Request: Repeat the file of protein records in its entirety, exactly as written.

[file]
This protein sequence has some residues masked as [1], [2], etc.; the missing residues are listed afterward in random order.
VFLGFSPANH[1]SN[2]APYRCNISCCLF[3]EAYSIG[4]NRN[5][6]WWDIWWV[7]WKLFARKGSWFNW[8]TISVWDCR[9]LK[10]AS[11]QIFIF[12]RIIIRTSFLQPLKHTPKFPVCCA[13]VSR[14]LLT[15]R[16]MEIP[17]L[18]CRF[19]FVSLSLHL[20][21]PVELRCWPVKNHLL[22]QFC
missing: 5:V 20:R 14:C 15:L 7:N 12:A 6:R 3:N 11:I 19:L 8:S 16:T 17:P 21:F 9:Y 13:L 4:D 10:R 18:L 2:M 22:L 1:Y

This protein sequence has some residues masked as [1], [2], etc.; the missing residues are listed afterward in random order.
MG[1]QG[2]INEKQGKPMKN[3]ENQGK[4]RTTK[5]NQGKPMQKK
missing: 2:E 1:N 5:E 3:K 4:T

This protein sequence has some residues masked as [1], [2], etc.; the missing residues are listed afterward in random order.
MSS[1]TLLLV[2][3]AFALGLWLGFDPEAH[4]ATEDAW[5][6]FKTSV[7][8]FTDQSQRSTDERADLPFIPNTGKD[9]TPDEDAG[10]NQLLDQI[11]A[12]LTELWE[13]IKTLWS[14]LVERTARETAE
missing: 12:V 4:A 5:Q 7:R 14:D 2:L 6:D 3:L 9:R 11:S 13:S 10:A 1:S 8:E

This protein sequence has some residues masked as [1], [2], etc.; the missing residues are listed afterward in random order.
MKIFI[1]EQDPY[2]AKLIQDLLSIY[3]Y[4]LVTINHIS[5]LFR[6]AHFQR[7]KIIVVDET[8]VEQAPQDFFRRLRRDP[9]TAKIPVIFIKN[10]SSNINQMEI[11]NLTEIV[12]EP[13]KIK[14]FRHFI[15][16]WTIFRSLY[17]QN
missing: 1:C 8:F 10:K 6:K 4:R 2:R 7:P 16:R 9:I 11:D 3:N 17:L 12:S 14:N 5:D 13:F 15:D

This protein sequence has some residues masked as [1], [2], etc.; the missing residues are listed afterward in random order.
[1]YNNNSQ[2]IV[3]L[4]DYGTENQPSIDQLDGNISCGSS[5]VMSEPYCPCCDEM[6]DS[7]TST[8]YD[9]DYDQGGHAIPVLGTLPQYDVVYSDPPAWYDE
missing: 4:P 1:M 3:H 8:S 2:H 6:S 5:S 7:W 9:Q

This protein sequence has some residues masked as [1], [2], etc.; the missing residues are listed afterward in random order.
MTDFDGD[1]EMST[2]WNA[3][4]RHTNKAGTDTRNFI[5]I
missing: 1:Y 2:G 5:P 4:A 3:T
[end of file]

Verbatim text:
This protein sequence has some residues masked as [1], [2], etc.; the missing residues are listed afterward in random order.
VFLGFSPANH[1]SN[2]APYRCNISCCLF[3]EAYSIG[4]NRN[5][6]WWDIWWV[7]WKLFARKGSWFNW[8]TISVWDCR[9]LK[10]AS[11]QIFIF[12]RIIIRTSFLQPLKHTPKFPVCCA[13]VSR[14]LLT[15]R[16]MEIP[17]L[18]CRF[19]FVSLSLHL[20][21]PVELRCWPVKNHLL[22]QFC
missing: 5:V 20:R 14:C 15:L 7:N 12:A 6:R 3:N 11:I 19:L 8:S 16:T 17:P 21:F 9:Y 13:L 4:D 10:R 18:L 2:M 22:L 1:Y

This protein sequence has some residues masked as [1], [2], etc.; the missing residues are listed afterward in random order.
MG[1]QG[2]INEKQGKPMKN[3]ENQGK[4]RTTK[5]NQGKPMQKK
missing: 2:E 1:N 5:E 3:K 4:T

This protein sequence has some residues masked as [1], [2], etc.; the missing residues are listed afterward in random order.
MSS[1]TLLLV[2][3]AFALGLWLGFDPEAH[4]ATEDAW[5][6]FKTSV[7][8]FTDQSQRSTDERADLPFIPNTGKD[9]TPDEDAG[10]NQLLDQI[11]A[12]LTELWE[13]IKTLWS[14]LVERTARETAE
missing: 12:V 4:A 5:Q 7:R 14:D 2:L 6:D 3:L 9:R 11:S 13:S 10:A 1:S 8:E

This protein sequence has some residues masked as [1], [2], etc.; the missing residues are listed afterward in random order.
MKIFI[1]EQDPY[2]AKLIQDLLSIY[3]Y[4]LVTINHIS[5]LFR[6]AHFQR[7]KIIVVDET[8]VEQAPQDFFRRLRRDP[9]TAKIPVIFIKN[10]SSNINQMEI[11]NLTEIV[12]EP[13]KIK[14]FRHFI[15][16]WTIFRSLY[17]QN
missing: 1:C 8:F 10:K 6:K 4:R 2:R 7:P 16:R 9:I 11:D 3:N 17:L 12:S 14:N 5:D 13:F 15:D

This protein sequence has some residues masked as [1], [2], etc.; the missing residues are listed afterward in random order.
[1]YNNNSQ[2]IV[3]L[4]DYGTENQPSIDQLDGNISCGSS[5]VMSEPYCPCCDEM[6]DS[7]TST[8]YD[9]DYDQGGHAIPVLGTLPQYDVVYSDPPAWYDE
missing: 4:P 1:M 3:H 8:S 2:H 6:S 5:S 7:W 9:Q

This protein sequence has some residues masked as [1], [2], etc.; the missing residues are listed afterward in random order.
MTDFDGD[1]EMST[2]WNA[3][4]RHTNKAGTDTRNFI[5]I
missing: 1:Y 2:G 5:P 4:A 3:T